The majority’s concern for the consequences of its decision should have led it the other way, because the rule that it adopts will produce deep injustice in at least four respects.
First, the majority’s approach unduly curtails the States’ sovereign authority to adjudicate disputes against corporate defendants who have engaged in continuous and substantial business operations within their boundaries.10 The majority does not dispute that a State can exercise general jurisdiction where a corporate defendant has its corporate headquarters, and hence its principal place of business within the State. Cf. Hertz Corp., 559 U. S., at 93. Yet it never explains why the State should lose that power when, as is increasingly common, a corporation “divide[s] [its] command and coordinating functions among officers who work at several different locations.” Id., at 95–96. Suppose a company divides its management functions equally among three offices in different States, with one office nominally deemed the company’s corporate headquarters. If the State where the headquarters is located can exercise general jurisdiction, why should the other two States be constitutionally forbidden to do the same? Indeed, under the majority’s approach, the result would be unchanged even if the company has substantial operations within the latter two States (and even if the company has no sales or other business operations in the first State). Put simply, the majority’s rule defines the Due Process Clause so narrowly and arbitrarily as to contravene the States’ sovereign prerogative to subject to judgment defendants who have manifested an unqualified “intention to benefit from and thus an intention to submit to the[ir] laws,” J. McIntyre, 564 U. S., at ___ (plurality opinion) (slip op., at 5).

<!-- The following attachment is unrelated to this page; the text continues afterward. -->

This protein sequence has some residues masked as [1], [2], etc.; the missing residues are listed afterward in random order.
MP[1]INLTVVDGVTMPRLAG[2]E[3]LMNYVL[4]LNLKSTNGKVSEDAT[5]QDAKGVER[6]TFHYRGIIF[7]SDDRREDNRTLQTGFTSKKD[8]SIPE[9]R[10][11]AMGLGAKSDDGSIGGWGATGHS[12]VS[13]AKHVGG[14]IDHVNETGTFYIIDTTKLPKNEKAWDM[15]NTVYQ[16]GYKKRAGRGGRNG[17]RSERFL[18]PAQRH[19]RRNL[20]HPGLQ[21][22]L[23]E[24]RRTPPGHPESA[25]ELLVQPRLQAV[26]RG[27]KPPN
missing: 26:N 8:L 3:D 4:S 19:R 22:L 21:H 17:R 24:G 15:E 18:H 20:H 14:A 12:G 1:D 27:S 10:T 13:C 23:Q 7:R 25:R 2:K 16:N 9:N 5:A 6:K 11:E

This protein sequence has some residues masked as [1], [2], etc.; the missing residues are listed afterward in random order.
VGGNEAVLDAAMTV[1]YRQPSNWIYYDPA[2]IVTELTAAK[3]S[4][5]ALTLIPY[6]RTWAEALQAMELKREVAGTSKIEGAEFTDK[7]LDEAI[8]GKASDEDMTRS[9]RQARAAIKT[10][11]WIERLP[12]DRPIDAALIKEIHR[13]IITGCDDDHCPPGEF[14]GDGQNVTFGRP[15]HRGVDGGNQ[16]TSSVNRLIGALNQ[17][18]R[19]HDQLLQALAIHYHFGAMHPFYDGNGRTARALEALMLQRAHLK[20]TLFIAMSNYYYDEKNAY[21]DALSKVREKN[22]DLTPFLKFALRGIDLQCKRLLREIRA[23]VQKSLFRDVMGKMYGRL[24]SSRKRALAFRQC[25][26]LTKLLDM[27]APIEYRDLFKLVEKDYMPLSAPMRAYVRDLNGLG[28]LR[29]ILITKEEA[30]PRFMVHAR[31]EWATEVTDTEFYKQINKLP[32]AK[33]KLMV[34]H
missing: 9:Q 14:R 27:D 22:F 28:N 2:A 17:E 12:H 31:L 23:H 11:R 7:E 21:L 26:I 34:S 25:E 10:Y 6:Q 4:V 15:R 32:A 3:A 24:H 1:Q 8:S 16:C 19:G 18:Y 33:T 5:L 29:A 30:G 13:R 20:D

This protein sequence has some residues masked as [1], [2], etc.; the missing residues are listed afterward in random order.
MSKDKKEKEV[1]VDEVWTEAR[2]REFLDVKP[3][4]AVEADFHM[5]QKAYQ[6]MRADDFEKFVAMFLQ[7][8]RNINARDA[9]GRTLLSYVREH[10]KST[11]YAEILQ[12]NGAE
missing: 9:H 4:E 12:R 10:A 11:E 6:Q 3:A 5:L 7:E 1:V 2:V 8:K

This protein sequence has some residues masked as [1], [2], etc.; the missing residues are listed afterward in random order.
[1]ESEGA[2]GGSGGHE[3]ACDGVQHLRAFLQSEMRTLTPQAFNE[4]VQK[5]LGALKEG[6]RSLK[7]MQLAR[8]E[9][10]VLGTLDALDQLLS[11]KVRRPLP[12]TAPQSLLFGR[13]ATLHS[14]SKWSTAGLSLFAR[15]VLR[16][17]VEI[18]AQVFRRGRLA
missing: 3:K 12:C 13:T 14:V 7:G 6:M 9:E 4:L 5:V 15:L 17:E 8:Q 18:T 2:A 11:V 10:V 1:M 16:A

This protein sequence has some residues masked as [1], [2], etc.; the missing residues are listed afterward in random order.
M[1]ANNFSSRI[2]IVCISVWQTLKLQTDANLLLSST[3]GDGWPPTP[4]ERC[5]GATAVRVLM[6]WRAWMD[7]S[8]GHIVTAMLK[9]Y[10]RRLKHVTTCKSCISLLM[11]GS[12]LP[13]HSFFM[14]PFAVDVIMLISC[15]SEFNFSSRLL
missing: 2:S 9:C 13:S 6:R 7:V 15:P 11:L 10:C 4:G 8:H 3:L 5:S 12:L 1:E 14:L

Second, the proportionality approach will treat small businesses unfairly in comparison to national and multinational conglomerates. Whereas a larger company will often be immunized from general jurisdiction in a State on account of its extensive contacts outside the forum, a small business will not be. For instance, the majority holds today that Daimler is not subject to general jurisdiction in California despite its multiple offices, continuous operations, and billions of dollars’ worth of sales there. But imagine a small business that manufactures luxury vehicles principally targeting the California market and that has substantially all of its sales and operations in the State—even though those sales and operations may amount to one-thousandth of Daimler’s. Under the majority’s rule, that small business will be subject to suit in California on any cause of action involving any of its activities anywhere in the world, while its far more pervasive competitor, Daimler, will not be. That will be so even if the small business incorporates and sets up its headquarters elsewhere (as Daimler does), since the small business’ California sales and operations would still predominate when “apprais[ed]” in proportion to its minimal “nationwide and worldwide” operations, ante, at 21, n. 20.